Fungicide seed treatment for soybeans has been thought necessary ever since the soybean production system in the Mid-South changed from traditional May and later plantings to early soybean planting systems. Ensuring against stand failure in early plantings has been thought to be worth the cost of seed treatment even though proving yield increases and greater net returns has been difficult.
Finally, there is proof that treating soybean seeds before planting provides increased economic return. A study conducted in Arkansas and published in the Agronomy Journal by senior author Paul Poag and his colleagues is the first to provide results that place an economic worth on fungicide seed treatment.
According to sources cited in their report, soybean seedling diseases in Arkansas caused an estimated loss of $32.4 million in 2003. Also, they state that there is no feasible instrument to economically test for the presence of seed and seedling pathogens, or to predict resulting yield losses at time of planting. That is why it has been difficult to objectively prove the worth of fungicide seed treatments for soybeans.
The data for their study were obtained from experiments conducted at Stuttgart and Keiser over a three-year period. They used high- and low-quality seeds planted at high and low seeding rates in April, May, and June.
To ensure that conditions were conducive to pathogen development, they applied simulated rainfall when seedlings were emerging.
They used contact, systemic, and contact plus systemic combination fungicides applied to seeds before planting to compare their effect to untreated seeds. Since the cost of the different seed treatments used in their study was relatively minor (<$2 per acre for product) compared to other production costs, the economic impact of the different seed treatments was mainly driven by yield differences.
Their results are striking. According to their analyses, profitability was increased by an average of nearly $18 per acre when high-quality seeds were treated with a systemic fungicide (<$3.50 per acre cost for pretreated seed). This finding was true across locations, planting month, and soil moisture conditions.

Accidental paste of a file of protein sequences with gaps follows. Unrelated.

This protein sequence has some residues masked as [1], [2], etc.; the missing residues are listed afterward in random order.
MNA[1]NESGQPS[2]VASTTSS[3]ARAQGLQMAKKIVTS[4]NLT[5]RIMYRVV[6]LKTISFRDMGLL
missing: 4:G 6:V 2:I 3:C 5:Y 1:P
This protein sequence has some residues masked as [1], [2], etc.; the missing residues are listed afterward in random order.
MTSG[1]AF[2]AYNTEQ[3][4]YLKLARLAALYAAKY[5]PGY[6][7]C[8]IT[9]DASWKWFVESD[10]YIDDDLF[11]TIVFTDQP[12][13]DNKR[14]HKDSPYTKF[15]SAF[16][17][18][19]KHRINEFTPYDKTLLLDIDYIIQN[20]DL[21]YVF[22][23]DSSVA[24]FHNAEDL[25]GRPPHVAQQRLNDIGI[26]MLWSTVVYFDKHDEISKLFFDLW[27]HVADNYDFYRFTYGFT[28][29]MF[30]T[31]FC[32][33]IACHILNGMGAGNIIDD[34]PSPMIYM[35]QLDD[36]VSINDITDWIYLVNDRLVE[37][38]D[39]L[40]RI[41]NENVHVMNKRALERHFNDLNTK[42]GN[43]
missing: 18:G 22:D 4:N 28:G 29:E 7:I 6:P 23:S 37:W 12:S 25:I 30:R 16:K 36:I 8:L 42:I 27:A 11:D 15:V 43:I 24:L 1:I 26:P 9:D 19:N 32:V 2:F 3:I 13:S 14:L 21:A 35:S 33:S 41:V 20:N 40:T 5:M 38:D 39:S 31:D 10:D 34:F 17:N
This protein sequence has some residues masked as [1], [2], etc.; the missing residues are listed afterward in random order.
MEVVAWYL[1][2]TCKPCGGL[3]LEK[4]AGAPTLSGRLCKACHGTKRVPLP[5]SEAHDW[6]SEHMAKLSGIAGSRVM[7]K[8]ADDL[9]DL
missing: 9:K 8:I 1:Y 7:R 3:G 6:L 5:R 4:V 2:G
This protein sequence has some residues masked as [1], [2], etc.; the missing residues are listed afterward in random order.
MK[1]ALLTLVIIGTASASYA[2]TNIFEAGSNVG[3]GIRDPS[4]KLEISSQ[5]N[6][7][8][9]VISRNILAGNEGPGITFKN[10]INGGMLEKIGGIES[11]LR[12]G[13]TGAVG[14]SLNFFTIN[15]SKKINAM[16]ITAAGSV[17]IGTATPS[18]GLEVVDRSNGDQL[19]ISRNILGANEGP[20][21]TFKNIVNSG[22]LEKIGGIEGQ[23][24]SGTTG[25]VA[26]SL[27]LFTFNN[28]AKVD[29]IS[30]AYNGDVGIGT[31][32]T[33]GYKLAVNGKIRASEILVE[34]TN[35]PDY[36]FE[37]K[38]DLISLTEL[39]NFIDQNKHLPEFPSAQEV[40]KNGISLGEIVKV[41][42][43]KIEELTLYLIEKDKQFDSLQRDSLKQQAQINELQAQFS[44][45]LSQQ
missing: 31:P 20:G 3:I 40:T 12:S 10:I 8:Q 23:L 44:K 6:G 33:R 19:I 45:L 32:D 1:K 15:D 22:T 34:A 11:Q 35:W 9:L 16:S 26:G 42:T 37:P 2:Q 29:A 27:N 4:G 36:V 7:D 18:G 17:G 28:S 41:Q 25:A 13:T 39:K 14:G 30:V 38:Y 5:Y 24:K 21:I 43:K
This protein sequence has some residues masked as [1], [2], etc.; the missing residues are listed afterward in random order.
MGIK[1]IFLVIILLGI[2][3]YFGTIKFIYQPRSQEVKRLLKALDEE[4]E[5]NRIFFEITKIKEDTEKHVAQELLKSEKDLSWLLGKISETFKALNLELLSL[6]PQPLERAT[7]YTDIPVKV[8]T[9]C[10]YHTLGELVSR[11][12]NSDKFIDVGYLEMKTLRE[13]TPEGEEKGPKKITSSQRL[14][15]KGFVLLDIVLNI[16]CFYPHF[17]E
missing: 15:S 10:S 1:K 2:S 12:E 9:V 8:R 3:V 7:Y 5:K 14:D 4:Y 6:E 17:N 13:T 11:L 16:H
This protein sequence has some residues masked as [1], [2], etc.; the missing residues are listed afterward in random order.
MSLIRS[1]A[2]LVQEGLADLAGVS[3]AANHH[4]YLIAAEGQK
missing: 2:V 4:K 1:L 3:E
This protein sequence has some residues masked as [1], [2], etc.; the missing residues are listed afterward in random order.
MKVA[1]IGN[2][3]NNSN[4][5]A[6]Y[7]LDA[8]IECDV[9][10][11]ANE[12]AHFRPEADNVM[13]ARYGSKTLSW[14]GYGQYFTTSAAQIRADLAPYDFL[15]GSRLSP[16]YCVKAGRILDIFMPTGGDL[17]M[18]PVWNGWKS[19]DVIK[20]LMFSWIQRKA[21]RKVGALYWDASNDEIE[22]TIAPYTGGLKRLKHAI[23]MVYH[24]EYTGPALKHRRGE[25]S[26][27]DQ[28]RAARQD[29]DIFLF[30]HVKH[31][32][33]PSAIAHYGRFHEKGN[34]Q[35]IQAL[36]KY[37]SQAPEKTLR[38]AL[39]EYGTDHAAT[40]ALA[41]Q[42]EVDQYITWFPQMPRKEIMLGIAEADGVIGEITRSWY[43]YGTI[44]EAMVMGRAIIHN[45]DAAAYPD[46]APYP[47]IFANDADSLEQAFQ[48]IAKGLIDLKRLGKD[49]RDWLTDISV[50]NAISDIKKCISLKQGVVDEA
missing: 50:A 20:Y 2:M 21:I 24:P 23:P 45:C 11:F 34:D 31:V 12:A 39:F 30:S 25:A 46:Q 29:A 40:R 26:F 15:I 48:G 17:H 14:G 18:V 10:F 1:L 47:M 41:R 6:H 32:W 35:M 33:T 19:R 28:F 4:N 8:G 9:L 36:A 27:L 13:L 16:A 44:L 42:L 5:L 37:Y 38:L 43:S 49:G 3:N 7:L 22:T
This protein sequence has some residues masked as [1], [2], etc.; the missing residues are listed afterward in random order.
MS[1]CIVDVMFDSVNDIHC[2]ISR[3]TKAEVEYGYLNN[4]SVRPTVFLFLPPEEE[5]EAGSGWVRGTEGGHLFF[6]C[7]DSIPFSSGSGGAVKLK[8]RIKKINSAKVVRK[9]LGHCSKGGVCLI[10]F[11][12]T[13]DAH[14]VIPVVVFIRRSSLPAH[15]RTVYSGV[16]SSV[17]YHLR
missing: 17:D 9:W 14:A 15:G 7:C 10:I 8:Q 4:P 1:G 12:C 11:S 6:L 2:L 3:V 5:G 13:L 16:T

Their data revealed another important point. Using high-quality rather than low-quality seeds when both were properly treated increased producer returns by an average of over $26 per acre. When low-quality seeds were used, a seed treatment product containing both systemic and contact fungicides was sometimes superior.
Another conclusion can be drawn from their results, based on the following two points.
First, the cost difference between the systemic fungicide and the product containing both contact and systemic fungicides used in their study was only 27 cents per 50 pounds of seed. (Similar cost differences exist today.)
Second, the use of a product with both systemic and contact fungicides was sometimes necessary to achieve the best results in their study. Therefore, since the cost difference between a systemic product and a combination product is small, it makes economic sense for producers to use one of the myriad products that contain both systemic and contact materials to ensure the best possible results from the application of fungicides to soybean seeds for planting.
My next column will provide a list of combination products that are labeled for soybean seeds.
Larry G. Heatherly is a retired USDA-ARS research agronomist and current crop consultant. e-mail firstname.lastname@example.org